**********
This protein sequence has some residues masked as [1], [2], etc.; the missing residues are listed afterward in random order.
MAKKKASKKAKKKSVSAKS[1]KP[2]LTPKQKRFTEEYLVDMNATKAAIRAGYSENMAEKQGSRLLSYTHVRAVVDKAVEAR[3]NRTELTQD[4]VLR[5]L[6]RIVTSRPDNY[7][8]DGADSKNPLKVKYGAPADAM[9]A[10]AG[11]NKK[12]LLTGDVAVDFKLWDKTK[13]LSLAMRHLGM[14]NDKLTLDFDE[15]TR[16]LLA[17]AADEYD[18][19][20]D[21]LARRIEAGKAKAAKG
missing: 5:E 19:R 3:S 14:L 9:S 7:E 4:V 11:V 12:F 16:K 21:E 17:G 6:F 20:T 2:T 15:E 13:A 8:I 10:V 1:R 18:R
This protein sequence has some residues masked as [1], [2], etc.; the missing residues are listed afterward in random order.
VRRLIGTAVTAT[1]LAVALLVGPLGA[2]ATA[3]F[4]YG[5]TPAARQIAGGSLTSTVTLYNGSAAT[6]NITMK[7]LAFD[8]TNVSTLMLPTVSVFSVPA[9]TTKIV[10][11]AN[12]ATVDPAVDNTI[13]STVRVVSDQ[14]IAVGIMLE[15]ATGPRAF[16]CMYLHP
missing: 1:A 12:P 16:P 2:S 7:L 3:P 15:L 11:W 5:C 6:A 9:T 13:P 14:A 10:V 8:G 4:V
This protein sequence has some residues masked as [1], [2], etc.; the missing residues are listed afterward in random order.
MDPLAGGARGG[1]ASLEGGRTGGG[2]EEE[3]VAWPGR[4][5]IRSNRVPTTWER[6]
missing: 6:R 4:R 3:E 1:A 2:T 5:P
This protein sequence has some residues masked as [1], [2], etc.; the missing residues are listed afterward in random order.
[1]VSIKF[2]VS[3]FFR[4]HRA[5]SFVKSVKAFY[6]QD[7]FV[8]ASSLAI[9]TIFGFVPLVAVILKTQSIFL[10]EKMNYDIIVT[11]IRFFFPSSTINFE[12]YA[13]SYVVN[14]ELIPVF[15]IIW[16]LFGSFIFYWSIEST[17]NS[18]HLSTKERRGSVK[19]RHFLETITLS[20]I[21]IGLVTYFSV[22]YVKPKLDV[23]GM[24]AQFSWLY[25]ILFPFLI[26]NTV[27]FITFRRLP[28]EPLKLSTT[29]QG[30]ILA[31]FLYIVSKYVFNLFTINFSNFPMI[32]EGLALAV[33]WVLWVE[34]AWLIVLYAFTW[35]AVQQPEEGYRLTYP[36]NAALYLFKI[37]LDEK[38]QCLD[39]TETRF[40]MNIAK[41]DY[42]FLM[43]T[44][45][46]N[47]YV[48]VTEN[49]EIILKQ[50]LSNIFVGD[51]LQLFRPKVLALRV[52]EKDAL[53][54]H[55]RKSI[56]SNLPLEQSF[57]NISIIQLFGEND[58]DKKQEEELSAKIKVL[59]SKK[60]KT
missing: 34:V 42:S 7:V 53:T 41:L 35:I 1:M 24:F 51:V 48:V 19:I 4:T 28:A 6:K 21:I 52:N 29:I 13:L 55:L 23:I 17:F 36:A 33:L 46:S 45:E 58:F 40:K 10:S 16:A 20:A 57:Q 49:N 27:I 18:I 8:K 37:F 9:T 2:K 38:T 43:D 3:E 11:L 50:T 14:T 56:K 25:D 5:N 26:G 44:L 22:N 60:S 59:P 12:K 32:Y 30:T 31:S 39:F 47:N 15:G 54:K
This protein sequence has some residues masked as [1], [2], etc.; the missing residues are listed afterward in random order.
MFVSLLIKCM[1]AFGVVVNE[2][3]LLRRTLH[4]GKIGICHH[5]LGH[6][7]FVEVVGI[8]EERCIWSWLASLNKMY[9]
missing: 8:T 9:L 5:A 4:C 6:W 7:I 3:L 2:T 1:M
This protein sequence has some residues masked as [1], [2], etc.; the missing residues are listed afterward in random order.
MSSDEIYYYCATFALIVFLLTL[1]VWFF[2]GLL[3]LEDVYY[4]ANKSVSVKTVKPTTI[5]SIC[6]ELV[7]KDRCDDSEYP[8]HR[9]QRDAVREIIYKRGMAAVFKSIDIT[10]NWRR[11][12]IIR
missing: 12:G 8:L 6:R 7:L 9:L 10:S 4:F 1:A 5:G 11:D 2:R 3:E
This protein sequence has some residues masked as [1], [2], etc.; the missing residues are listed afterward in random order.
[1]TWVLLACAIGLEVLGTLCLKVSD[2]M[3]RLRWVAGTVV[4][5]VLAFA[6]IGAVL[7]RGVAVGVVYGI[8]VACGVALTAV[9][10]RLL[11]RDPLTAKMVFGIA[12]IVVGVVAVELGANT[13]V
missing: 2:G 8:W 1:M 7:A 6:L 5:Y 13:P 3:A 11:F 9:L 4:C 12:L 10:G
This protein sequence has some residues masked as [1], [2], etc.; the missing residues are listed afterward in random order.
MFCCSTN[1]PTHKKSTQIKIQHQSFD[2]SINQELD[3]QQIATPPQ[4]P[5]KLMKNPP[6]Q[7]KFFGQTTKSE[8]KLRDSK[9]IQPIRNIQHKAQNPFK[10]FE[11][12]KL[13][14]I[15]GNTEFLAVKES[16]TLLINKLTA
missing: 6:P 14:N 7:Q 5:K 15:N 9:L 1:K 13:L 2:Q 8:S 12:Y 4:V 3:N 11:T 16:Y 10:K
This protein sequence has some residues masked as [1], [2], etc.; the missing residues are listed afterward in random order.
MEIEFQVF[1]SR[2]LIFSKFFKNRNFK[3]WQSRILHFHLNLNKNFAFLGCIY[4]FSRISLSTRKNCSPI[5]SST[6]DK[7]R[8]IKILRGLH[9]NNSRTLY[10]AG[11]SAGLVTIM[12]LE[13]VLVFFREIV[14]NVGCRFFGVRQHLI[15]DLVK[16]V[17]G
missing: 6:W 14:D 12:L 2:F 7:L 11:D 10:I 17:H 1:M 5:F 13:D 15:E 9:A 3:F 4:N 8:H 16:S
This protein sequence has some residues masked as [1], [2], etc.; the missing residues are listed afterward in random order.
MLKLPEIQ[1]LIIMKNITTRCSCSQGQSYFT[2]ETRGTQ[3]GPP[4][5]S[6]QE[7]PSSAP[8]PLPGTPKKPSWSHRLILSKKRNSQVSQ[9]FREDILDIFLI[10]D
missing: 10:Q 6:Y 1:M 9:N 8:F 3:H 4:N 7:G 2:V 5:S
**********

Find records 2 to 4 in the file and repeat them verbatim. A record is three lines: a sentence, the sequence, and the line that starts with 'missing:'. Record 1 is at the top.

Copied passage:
This protein sequence has some residues masked as [1], [2], etc.; the missing residues are listed afterward in random order.
VRRLIGTAVTAT[1]LAVALLVGPLGA[2]ATA[3]F[4]YG[5]TPAARQIAGGSLTSTVTLYNGSAAT[6]NITMK[7]LAFD[8]TNVSTLMLPTVSVFSVPA[9]TTKIV[10][11]AN[12]ATVDPAVDNTI[13]STVRVVSDQ[14]IAVGIMLE[15]ATGPRAF[16]CMYLHP
missing: 1:A 12:P 16:P 2:S 7:L 3:P 15:L 11:W 5:C 6:A 9:T 13:P 14:A 10:V 8:G 4:V
This protein sequence has some residues masked as [1], [2], etc.; the missing residues are listed afterward in random order.
MDPLAGGARGG[1]ASLEGGRTGGG[2]EEE[3]VAWPGR[4][5]IRSNRVPTTWER[6]
missing: 6:R 4:R 3:E 1:A 2:T 5:P
This protein sequence has some residues masked as [1], [2], etc.; the missing residues are listed afterward in random order.
[1]VSIKF[2]VS[3]FFR[4]HRA[5]SFVKSVKAFY[6]QD[7]FV[8]ASSLAI[9]TIFGFVPLVAVILKTQSIFL[10]EKMNYDIIVT[11]IRFFFPSSTINFE[12]YA[13]SYVVN[14]ELIPVF[15]IIW[16]LFGSFIFYWSIEST[17]NS[18]HLSTKERRGSVK[19]RHFLETITLS[20]I[21]IGLVTYFSV[22]YVKPKLDV[23]GM[24]AQFSWLY[25]ILFPFLI[26]NTV[27]FITFRRLP[28]EPLKLSTT[29]QG[30]ILA[31]FLYIVSKYVFNLFTINFSNFPMI[32]EGLALAV[33]WVLWVE[34]AWLIVLYAFTW[35]AVQQPEEGYRLTYP[36]NAALYLFKI[37]LDEK[38]QCLD[39]TETRF[40]MNIAK[41]DY[42]FLM[43]T[44][45][46]N[47]YV[48]VTEN[49]EIILKQ[50]LSNIFVGD[51]LQLFRPKVLALRV[52]EKDAL[53][54]H[55]RKSI[56]SNLPLEQSF[57]NISIIQLFGEND[58]DKKQEEELSAKIKVL[59]SKK[60]KT
missing: 34:V 42:S 7:V 53:T 41:L 35:I 1:M 24:F 51:V 48:V 19:I 4:T 28:A 6:K 21:I 52:N 29:I 13:L 55:L 23:I 17:F 36:A 33:L 46:S 45:E 58:F 40:K 10:S 16:A 20:A 57:Q 49:N 27:I 18:I 8:K 37:F 9:T 2:K 38:T 43:D 3:E 11:L 50:T 14:T 56:K 25:D 5:N 26:G 44:L 22:N 60:S 59:P 12:K 32:Y 30:T 31:S 39:F 47:N 15:G 54:K